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Old 20 April 2003, 16:18   #41
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CH. I am over in Canada next week with the Coast Guard and military, do you want me to call in and kick some arse to get them moving? Let me know.
Alan P
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Old 20 April 2003, 16:22   #42
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Alan your welcome too,But I think you may be on the wrong coast,they are west side.We got some tubes and stuff going over aprox in july proberbly so any help give us a shout.
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Old 20 April 2003, 16:45   #43
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RCD - wot's that? Er...and tanks.

Well, thank you for explaining that RCDirective. The sort of Euro rule like that which specifies common dimensions for cucumbers and bans Windward Islands bananas for being too short. Useful. No doubt.

JF - even with it's very limited experience, to my eye your tank layout looks excellent. Better than mine.
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Old 20 April 2003, 18:43   #44
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Mike re the RCDirective its an interesting interpritation for sure
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Old 20 April 2003, 19:08   #45
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RCD

CH

Sorry if it's already covered on here somewhere....

Is the Irish Sea considered offshore or coastal...I remember from a conversation with my insurance broker that my ribs covered as far south as a line drawn from Lands End to somewhere in Ireland...but not thinking I'd get that far, I didn't really look at where in Ireland!

Any ideas?

JW
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Old 20 April 2003, 19:15   #46
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Whitingham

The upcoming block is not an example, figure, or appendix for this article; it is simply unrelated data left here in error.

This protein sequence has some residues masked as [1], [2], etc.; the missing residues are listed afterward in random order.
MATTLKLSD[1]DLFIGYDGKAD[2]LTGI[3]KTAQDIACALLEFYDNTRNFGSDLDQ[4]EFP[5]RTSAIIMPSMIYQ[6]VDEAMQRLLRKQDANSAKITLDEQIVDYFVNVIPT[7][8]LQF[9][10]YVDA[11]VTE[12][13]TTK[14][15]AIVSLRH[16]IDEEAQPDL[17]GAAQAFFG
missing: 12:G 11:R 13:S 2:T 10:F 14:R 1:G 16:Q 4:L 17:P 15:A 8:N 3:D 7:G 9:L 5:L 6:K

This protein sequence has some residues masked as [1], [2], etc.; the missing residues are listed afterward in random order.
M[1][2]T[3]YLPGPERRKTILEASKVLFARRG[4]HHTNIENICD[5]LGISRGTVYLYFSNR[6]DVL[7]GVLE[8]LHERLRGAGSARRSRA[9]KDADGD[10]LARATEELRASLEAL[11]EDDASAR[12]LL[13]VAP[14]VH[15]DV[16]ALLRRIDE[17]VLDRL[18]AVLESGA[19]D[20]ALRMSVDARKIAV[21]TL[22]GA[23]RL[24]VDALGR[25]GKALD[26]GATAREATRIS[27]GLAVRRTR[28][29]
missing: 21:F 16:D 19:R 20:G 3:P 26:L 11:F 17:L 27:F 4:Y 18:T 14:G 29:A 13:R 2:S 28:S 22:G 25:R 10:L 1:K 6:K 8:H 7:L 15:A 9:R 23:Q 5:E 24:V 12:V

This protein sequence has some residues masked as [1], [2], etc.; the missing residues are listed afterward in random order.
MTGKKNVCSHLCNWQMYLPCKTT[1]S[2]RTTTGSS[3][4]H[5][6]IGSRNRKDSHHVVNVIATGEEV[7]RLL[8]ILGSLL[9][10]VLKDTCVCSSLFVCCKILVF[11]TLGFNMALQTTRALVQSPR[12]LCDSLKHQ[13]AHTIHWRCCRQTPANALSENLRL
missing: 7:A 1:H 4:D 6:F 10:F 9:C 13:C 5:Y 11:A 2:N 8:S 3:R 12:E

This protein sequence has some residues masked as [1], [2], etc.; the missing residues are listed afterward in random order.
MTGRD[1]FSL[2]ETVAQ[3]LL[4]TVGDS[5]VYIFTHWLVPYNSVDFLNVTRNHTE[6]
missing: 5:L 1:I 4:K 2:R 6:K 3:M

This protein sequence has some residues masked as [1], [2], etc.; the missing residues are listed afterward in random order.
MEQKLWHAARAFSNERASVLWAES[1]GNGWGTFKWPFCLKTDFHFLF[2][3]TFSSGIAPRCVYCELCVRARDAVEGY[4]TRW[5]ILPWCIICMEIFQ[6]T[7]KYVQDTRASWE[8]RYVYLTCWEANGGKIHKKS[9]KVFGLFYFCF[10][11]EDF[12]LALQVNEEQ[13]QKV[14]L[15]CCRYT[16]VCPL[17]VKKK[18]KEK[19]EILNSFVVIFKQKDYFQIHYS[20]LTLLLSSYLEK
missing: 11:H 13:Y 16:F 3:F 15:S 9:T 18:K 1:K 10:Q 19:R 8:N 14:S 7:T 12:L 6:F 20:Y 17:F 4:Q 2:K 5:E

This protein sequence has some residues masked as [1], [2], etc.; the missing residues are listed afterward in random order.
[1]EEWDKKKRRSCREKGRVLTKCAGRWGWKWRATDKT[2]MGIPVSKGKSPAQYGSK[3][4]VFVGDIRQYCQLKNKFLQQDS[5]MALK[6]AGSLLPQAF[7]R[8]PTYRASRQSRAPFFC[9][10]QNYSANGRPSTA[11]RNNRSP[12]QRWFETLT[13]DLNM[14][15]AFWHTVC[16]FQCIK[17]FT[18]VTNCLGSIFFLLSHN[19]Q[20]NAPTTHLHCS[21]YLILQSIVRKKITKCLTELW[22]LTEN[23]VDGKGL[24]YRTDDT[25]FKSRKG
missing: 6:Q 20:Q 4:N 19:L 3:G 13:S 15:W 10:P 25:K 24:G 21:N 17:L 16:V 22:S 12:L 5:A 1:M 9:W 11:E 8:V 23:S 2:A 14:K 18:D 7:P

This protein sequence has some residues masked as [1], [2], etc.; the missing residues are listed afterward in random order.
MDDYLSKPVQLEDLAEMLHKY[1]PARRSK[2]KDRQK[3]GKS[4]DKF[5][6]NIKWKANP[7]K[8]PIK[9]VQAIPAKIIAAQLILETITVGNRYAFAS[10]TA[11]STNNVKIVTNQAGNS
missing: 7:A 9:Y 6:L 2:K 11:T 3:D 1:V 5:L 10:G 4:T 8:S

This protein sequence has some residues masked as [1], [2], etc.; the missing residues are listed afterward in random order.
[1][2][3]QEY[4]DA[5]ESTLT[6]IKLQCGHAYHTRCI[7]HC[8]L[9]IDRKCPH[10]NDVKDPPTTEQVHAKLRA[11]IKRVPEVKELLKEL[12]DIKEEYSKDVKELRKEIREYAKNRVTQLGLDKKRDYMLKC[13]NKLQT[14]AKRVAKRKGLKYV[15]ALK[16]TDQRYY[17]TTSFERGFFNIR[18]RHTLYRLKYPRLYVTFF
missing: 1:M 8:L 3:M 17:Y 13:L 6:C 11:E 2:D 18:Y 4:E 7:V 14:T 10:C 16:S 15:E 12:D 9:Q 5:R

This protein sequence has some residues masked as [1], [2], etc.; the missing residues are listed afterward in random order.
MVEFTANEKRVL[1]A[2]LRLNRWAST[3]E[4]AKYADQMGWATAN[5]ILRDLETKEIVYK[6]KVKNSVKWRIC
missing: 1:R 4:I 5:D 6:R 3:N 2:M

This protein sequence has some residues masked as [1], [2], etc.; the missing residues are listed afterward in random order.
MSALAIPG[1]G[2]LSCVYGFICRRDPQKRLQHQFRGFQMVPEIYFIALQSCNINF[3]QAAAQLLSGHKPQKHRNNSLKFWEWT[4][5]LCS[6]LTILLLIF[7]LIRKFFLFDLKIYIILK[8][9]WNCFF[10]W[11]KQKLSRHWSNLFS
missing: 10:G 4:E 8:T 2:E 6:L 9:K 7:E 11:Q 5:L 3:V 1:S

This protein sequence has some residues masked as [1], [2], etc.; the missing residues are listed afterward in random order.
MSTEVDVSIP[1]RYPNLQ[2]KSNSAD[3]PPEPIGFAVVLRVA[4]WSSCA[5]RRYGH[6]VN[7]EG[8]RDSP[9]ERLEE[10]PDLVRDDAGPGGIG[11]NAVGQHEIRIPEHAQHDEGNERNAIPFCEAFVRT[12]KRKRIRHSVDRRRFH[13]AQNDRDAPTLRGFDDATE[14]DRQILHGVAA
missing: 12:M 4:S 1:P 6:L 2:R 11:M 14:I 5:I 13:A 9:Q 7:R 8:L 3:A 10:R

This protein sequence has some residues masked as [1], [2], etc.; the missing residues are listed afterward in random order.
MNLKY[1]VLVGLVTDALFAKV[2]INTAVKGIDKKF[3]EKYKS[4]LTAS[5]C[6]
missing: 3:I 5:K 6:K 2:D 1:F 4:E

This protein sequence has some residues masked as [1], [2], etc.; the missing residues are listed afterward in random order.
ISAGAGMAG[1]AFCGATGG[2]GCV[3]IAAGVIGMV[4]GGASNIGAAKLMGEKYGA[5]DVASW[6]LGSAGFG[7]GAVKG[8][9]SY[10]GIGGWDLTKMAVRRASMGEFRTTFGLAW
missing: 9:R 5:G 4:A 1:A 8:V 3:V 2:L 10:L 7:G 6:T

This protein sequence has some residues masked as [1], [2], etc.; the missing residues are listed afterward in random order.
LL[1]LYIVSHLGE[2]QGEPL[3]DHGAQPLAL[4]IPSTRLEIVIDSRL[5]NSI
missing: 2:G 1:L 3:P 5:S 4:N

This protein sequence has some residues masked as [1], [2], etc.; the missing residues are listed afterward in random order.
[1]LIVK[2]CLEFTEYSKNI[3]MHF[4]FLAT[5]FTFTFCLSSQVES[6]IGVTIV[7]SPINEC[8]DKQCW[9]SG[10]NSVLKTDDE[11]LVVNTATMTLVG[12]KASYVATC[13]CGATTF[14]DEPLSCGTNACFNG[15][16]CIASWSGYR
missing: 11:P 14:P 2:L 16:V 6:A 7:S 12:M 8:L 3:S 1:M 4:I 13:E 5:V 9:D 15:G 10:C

I will start a new thread on RCD and Sea areas and try and get some logical information as I have written to the MCA for clarification and had no responce.
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Old 20 April 2003, 20:00   #47
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Earth Calling Crazyhorse

Crazyhorse exactly which planet are you on?

On the 19th you said "fit out regs" Exactly what are these regs then, I am sure we would like to know as several of us are currently fitting out ribs at this moment and perhaps we should read them.

As for "RCD World" precisely what stops you going down to Lymington and buying £50k of Scorpion, then driving off to sea ? I am starting to think you are in favour of a United States of Europe, with lots of rules to govern us by and those with non RCD boats ? well they must not be allowed out of a harbour incase a F2 wave sinks them.

We are lucky to live with so few rules although reading some of Wavelengths recent posts perhaps there should be regulations, however we have discussed this before so I won't go there.

JW was quite right when he said you do go on about the RCD a bit. However my main concern is that new members to this forum may think you speak from years of rib experience and take you at your word. Please, please, if you are going to say something that looks like factual information make sure its correct.

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Old 20 April 2003, 20:32   #48
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I wouldn't worry about RCD too much. In a world where everyone agrees that you can't legislate that a boat carries lifejackets or is insured. I don't see how the RCD directive can affect us ribbers who already own boats.

Neither can I see the RCD regulations being retroactive, you can't make 99 % of boats illegal. I can't see it molesting insurance too much. The brokers can't walk away from 99% of their market can they! I suspect they will put on a surcharge but most of us could begrudgingly afford it. It will be cheaper than buying a new boat.

If I was involved in boat manufacturing then I'd guess i'd start looking at them.


Right then I am off too find a bunch off Straight Bananas.

It ws bumpy out there again today I wish the waves were regulated, ah but then it wouldn't be so much fun, would it
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Old 20 April 2003, 20:44   #49